Question: Two-way interaction, linear redundancy
0
gravatar for Sindre
12 weeks ago by
Sindre100
Sindre100 wrote:

I want to conduct an (example) experiment. I have 3 skinny rats and 3 fat rats. First, I give them a standardized meal and will take blood samples to measure levels of protein "X" before and after this meal. Second, all rats undergoes weight loss for 1 week. Third, after weight loss, I again give them a standardized meal and will take blood samples to measure levels of protein "X" before and after this meal.

Here is the design:

rats <- factor(rep(rep(1:3,each=2),4)) # 3 rats in each group
weightloss <- factor(rep(c("Start", "End"), each=12), levels = c("Start","End"))
meal <- factor(rep(c("Before", "After"), 12),  levels = c("Before","After"))
group <- rep(factor(rep(c("Skinny", "Fat"), levels = c("Skinny","Fat"), each=6)),2)

There are a few questions I want to answer:
1. The response in protein "X" levels in skinny mice before weight loss: Simple paired design
2. The response in protein "X" levels in skinny mice after weight loss: Simple paired design
3. The difference in response in protein "X" levels in skinny mice before vs. after weight loss: Interaction
4. The response in protein "X" levels in fat mice before weight loss: Simple paired design
5. The response in protein "X" levels in fat mice after weight loss: Simple paired design
6. The difference in response in protein "X" levels in fat mice before vs. after weight loss: Interaction
7. The difference in response in protein "X" levels in fat mice before vs. after weight loss different from the difference in response in protein "X" levels in skinny mice before vs. after weight loss: interaction of the interactions


I have no problems with comparisons 1:6, only 7 gives me trouble. Here is my attempt:

design <- model.matrix(~0+group:meal:weightloss+rats)
colnames(design)[4:11] <- gsub(colnames(design)[4:11], pattern=":", replacement=".")
library("caret")
findLinearCombos(design) # Column 11 gives me a problem

# The intuitive way is to write this interaction of interactions formula as follows:
((groupFat.mealAfter.weightlossEnd-groupFat.mealBefore.weightlossEnd)-((groupFat.mealAfter.weightlossStart-groupFat.mealBefore.weightlossStart))-((groupSkinny.mealAfter.weightlossEnd-groupSkinny.mealBefore.weightlossEnd)-(groupSkinny.mealAfter.weightlossStart-groupSkinny.mealBefore.weightlossStart)))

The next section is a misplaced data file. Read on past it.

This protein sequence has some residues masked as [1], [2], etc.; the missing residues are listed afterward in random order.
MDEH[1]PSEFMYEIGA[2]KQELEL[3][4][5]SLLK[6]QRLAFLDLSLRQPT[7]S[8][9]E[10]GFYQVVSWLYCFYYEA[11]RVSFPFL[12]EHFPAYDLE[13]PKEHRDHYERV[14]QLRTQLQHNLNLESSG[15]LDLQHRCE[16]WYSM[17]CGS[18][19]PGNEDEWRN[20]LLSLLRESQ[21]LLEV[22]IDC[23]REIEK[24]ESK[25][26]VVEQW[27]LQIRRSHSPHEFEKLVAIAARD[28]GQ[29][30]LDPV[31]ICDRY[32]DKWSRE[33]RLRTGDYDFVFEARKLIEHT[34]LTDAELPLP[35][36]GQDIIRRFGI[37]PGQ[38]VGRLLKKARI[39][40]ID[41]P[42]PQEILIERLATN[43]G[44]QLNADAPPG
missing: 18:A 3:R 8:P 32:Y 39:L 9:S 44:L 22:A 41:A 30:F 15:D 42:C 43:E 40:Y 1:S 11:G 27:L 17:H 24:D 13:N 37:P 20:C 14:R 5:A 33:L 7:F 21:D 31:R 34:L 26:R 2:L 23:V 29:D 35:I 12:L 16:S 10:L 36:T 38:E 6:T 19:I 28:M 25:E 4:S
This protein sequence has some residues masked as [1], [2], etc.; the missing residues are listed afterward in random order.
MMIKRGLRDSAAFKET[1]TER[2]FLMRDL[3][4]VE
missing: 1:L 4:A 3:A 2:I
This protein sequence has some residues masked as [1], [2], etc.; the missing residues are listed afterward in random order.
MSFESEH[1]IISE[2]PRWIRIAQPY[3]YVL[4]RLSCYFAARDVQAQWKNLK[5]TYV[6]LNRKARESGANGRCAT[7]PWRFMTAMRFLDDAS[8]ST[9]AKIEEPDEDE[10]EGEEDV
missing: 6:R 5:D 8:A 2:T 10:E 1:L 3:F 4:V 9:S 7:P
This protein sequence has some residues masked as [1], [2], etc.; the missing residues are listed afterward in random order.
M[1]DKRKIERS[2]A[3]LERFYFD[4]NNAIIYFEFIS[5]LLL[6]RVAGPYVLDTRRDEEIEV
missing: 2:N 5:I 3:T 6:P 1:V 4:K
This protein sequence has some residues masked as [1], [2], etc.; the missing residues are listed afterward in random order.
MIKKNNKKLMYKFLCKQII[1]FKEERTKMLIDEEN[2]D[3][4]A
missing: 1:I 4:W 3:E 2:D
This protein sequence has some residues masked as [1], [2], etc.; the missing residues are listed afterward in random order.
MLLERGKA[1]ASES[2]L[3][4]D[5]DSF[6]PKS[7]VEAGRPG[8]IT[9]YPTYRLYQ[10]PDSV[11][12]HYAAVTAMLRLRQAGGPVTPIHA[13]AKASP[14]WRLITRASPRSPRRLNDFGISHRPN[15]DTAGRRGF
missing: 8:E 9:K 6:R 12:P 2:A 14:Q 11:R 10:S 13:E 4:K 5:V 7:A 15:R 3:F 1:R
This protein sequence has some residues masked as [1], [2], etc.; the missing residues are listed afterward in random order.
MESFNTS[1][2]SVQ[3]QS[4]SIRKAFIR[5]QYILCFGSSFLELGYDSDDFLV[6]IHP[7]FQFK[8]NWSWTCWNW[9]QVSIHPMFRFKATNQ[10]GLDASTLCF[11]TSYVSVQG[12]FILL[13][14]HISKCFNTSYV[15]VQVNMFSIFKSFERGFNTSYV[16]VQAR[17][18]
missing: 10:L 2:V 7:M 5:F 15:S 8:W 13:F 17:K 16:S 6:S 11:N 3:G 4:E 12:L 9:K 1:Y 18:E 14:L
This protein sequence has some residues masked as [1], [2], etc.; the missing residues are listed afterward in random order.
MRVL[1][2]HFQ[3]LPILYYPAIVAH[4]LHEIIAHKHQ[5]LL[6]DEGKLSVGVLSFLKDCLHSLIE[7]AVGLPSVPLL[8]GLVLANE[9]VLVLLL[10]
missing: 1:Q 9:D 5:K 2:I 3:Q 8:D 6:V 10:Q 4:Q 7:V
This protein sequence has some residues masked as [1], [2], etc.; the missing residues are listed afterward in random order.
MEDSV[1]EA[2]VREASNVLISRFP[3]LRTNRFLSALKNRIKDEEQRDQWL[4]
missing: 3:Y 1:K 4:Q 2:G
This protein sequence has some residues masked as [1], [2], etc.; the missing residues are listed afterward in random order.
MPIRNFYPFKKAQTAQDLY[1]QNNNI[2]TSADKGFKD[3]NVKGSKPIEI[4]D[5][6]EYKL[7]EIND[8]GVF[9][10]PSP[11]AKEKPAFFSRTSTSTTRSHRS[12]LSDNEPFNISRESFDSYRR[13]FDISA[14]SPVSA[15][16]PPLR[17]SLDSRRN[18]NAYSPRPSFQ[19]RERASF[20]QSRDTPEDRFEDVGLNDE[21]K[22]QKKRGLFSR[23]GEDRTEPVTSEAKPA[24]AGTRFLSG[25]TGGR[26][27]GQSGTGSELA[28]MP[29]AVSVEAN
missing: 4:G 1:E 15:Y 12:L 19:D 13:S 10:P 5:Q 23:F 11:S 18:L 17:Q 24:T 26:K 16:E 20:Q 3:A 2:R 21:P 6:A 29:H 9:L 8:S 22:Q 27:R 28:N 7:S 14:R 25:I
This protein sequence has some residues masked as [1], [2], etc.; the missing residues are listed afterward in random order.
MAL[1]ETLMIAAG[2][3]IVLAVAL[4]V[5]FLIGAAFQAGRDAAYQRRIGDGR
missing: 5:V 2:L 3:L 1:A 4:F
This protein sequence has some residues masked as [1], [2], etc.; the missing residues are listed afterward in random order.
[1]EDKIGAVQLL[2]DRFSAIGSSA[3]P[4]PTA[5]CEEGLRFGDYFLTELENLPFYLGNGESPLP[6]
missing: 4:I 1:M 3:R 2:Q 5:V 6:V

However, I am not quite sure how to re-write it to remove the linear redundant column 11? Could it be like this:

design <- design[,!grepl("Before", colnames(design))] # get to full rank

# Then the interaction of interactions is the following:
(groupFat.mealAfter.weightlossEnd-groupSkinny.mealAfter.weightlossEnd)-(groupFat.mealAfter.weightlossStart-groupSkinny.mealAfter.weightlossStart)

Correct?

limma caret lme4 lmer lm • 127 views
ADD COMMENTlink modified 12 weeks ago by Aaron Lun25k • written 12 weeks ago by Sindre100
Answer: Two-way interaction, linear redundancy
3
gravatar for Aaron Lun
12 weeks ago by
Aaron Lun25k
Cambridge, United Kingdom
Aaron Lun25k wrote:

I wonder what makes people inclined to use interaction terms, when their lives could be so much easier.

G <- paste(group, meal, weightloss, sep="_")

# This is what your rats really are, Skinny "1" != Fat "1"
true.rats <- paste0(group, rats)

G <- relevel(factor(G), "Fat_Before_Start") # to ensure model.matrix behaves
design <- model.matrix(~0 + true.rats + G)
design <- design[,!grepl("Before_Start", colnames(design))] # get to full rank

The first 6 columns represent rat-specific blocking factors - more specifically, the fitted log-expression of each rat before the meal at the start of the experiment. The remaining coefficients represent the average log-fold change of each treatment relative to the before-start baseline.

(By relevel'ing G, and then removing the other Before_Start coefficient from design, we shaped the design matrix to achieve this interpretation for the coefficients. Technically, we could have done ~ 0 + G + true.rats, but I have deliberately formulated it in this manner to ensure that the coefficients of interest are nested within the true.rats levels. This means that any comparisons between G coefficients are comparisons of responses. The ~0 + G + true.rats approach invites direct comparisons between G coefficients that represent contrasts of average log-expression levels in the first skinny rat to the first fat rat - this is unlikely to be what was intended.)

At this point, your contrasts are easy, so I'll cut to the chase.

The difference in response in protein "X" levels in fat mice before vs. after weight loss different from the difference in response in protein "X" levels in skinny mice before vs. after weight loss

I will omit the makeContrasts call for clarity.

# Response in fat at the start of the week.
GFat_After_Start

# Response in fat at the end of the week.
GFat_After_End - GFat_Before_End

# Difference in response in fat between the start and end of the week.
(GFat_After_End - GFat_Before_End) - GFat_After_Start

# Difference in differences in response between fat and skinny.
((GFat_After_End - GFat_Before_End) - GFat_After_Start)
  - (GSkinny_After_End - GSkinny_Before_End) - GSkinny_After_Start)

Probably best not to use the phrasing "after weight loss", because that's easily confused with "after the meal".

ADD COMMENTlink modified 12 weeks ago • written 12 weeks ago by Aaron Lun25k

Wow. That was advanced, and beautiful! I am glad this gives the same result as my approach, but I learned something new. Thank you!

ADD REPLYlink written 12 weeks ago by Sindre100
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